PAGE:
Cordyline

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Credits

Article from Bean's Trees and Shrubs Hardy in the British Isles

Recommended citation
'Cordyline' from the website Trees and Shrubs Online (treesandshrubsonline.org/articles/cordyline/). Accessed 2021-09-27.

Family

  • Agavaceae

Glossary

berry
Fleshy indehiscent fruit with seed(s) immersed in pulp.
corolla
The inner whorl of the perianth. Composed of free or united petals often showy.
globose
globularSpherical or globe-shaped.
perianth
Calyx and corolla. Term used especially when petals and sepals are not easily distinguished from each other.

References

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Credits

Article from Bean's Trees and Shrubs Hardy in the British Isles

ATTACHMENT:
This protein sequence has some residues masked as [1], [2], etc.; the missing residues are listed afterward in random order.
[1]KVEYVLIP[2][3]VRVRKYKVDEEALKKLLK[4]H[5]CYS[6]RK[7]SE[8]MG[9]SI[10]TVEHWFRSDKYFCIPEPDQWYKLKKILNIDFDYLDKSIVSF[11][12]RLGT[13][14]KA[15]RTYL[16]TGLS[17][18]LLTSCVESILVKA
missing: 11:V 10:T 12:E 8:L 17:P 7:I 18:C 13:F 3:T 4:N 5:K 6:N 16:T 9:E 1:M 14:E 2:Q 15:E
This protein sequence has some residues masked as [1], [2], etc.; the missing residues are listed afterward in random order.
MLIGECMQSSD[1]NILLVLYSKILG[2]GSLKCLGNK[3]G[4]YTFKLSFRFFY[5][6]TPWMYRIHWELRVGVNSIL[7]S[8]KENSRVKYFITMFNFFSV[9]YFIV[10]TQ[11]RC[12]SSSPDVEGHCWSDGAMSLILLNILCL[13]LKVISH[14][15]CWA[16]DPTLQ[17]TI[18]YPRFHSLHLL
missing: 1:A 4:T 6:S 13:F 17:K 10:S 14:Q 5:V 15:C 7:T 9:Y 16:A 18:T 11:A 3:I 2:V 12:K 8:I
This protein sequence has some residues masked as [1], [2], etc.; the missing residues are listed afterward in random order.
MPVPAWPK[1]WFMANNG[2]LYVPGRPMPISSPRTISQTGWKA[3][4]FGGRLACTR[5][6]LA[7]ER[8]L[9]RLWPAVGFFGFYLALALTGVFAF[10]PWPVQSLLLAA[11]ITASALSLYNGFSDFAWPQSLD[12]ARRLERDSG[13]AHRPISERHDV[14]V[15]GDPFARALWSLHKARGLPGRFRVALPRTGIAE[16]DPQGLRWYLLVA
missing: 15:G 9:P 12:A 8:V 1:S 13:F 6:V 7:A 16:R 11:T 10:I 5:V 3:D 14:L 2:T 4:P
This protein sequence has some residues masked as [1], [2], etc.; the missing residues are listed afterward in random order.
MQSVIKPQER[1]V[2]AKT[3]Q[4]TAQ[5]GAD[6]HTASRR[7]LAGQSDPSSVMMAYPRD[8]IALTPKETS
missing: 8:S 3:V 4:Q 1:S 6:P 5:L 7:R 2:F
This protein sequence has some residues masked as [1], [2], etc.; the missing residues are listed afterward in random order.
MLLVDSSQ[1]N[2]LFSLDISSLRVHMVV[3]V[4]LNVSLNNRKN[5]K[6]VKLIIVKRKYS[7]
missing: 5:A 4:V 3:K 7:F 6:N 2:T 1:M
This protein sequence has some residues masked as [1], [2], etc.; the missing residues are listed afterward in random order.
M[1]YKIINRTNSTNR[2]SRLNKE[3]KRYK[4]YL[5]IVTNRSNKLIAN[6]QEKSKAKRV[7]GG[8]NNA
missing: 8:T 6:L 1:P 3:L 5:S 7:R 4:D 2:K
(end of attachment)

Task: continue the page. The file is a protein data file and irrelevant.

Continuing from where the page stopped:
Recommended citation
'Cordyline' from the website Trees and Shrubs Online (treesandshrubsonline.org/articles/cordyline/). Accessed 2021-09-27.

A genus of about a dozen evergreen trees or shrubs with erect cylindrical stems, long narrow leaves more or less crowded at the top and small flowers produced very numerously in large panicles. The corolla (perianth) has six lobes; stamens six; fruit a globose berry containing black seeds. The species grown out-of-doors in Britain are natives of New Zealand and Norfolk Island; they are only hardy in the mildest counties. Besides the two species described below, which are the most commonly grown, C. banksii Hook. f., a shrub 10 to 20 ft high with leaves 3 to 6 ft long, and C. baueri Hook. f., of similar stature but with broader, shorter leaves (112 to 2 ft by 2 to 212 in.) and thinly arranged white flowers, are grown at Tresco Abbey in Scilly. The former is from New Zealand, the latter from Norfolk Island.